A tour in a place that preserves an important historical memory: we are in Tivoli, a few kilometers from Rome, a place known for the architectural and cultural beauties present. In particular, Tivoli is known for the triptych of villas, one of which is the Hadrian’s Villa.
The name of the building introduces us to the history of this villa which was built in the 2nd century AD. from one of the most famous and important figures of Ancient Rome: the Emperor Hadrian, also known for his aesthetic taste. The Hadrian’s Villa in Tivoli became his home with the goal of being a testimony of pomp and magnificence.
The area on which the villa stood was extremely large, about 120 hectares of which 40 are still visible today. Hadrian’s Villa of Tivoli is the largest Roman villa among those found and a guided tour of its remains is an experience of great artistic and cultural value.
What to see in Hadrian’s Villa
Hadrian’s Villa in Tivoli has been named a World Heritage Site and included among the UNESCO protected sites. Taking a guided tour of Hadrian’s Villa means getting lost in this magnificent Roman-era home that belonged to Emperor Hadrian.
The work for the construction of the villa began from 117 AD and lasted for about 20 years. The Emperor Hadrian had chosen Tivoli as a place to rest because of its proximity to Rome and the presence of thermal waters with notoriously beneficial properties. During the following centuries many people of the Roman nobility chose this peaceful place a few kilometers from Rome as a destination to spend their holidays.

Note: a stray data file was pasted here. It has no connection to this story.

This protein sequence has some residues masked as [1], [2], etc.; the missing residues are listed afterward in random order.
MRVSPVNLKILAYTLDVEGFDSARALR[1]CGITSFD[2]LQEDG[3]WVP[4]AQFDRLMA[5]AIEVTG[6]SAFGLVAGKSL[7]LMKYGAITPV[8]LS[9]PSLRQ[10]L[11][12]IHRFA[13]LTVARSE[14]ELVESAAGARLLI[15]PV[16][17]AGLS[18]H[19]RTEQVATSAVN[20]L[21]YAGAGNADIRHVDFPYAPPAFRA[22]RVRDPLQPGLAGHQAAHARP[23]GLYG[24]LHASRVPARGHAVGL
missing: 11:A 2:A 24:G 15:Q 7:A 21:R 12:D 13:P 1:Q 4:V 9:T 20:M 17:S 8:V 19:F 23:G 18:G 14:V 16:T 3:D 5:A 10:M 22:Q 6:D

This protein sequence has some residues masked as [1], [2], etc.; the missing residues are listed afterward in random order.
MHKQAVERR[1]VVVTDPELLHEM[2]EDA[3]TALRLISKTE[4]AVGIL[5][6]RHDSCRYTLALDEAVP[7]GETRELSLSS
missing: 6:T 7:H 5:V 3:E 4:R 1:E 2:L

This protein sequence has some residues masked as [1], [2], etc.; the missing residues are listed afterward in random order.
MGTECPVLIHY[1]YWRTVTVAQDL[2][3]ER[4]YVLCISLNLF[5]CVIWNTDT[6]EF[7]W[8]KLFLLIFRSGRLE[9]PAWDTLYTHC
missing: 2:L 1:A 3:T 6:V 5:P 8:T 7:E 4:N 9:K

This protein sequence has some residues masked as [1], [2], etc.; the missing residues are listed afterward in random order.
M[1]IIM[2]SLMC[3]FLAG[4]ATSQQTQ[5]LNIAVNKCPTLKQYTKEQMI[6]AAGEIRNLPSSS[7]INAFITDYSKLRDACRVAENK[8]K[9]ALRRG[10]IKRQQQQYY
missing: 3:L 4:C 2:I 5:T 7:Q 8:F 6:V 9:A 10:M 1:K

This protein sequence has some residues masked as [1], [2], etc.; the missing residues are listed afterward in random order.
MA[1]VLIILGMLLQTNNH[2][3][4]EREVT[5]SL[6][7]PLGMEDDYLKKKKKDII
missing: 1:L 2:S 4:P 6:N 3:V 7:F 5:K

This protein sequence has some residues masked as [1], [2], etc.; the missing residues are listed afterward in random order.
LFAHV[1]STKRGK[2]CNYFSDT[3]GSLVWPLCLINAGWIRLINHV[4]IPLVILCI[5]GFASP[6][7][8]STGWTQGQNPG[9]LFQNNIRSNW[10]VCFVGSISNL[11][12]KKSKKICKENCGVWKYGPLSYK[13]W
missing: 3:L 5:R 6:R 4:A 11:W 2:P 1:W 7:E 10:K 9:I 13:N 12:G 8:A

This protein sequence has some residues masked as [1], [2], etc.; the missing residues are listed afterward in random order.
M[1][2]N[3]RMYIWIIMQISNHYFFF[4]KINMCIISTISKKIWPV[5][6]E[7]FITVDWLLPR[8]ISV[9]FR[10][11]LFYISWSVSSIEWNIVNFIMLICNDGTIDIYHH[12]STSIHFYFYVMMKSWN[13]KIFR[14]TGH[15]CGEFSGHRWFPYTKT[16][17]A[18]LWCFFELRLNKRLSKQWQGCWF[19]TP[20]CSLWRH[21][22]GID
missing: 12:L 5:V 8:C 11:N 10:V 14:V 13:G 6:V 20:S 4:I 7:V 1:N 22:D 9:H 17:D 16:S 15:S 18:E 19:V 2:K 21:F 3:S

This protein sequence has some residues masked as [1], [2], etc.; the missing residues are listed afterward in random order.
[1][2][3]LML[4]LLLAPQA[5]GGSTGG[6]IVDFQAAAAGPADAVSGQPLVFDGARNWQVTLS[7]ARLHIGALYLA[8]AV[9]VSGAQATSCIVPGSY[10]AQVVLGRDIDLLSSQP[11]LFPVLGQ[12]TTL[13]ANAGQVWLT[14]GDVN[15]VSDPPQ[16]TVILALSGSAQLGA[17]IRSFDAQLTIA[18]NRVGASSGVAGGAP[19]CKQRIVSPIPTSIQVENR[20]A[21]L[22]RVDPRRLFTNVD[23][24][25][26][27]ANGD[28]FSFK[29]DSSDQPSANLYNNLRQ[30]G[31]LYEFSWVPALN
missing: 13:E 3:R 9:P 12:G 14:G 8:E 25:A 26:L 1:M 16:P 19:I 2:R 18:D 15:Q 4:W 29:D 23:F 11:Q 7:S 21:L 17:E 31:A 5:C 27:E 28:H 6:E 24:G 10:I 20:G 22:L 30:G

On a visit to Hadrian’s Villa, as it appears today, you can see places such as the Greek Theater, the Hall of Philosophers, the Stadium, the Golden Square and the Academy. Besides these, Hadrian’s Villa also guards secrets and particular itineraries.
Particular itineraries of Hadrian’s Villa
The underground city: under the villa there would be another not visible building formed by a series of tunnels dug in depth. It is thought that once these tunnels had a specific purpose and that therefore under the villa there was a sort of underground city.
The large libraries and the Cento Camerelle are of great interest to Hadrian’s Villa: the first are characterized by two large buildings connected by a portico. The Greek Library and the Latin Library. The Cento Camerelle are formed by a massive structure of about 300 meters in length and 15 in height that was born to support the esplanade of the Pecile. This latter was created by the will of Hadrian Emperor as a memory and commemoration of the Stoà Pecile of Athens.
Many places of historical, artistic, scenic interest that you can visit during a tour of Hadrian’s Villa of Tivoli, coming into contact with the magic of the place.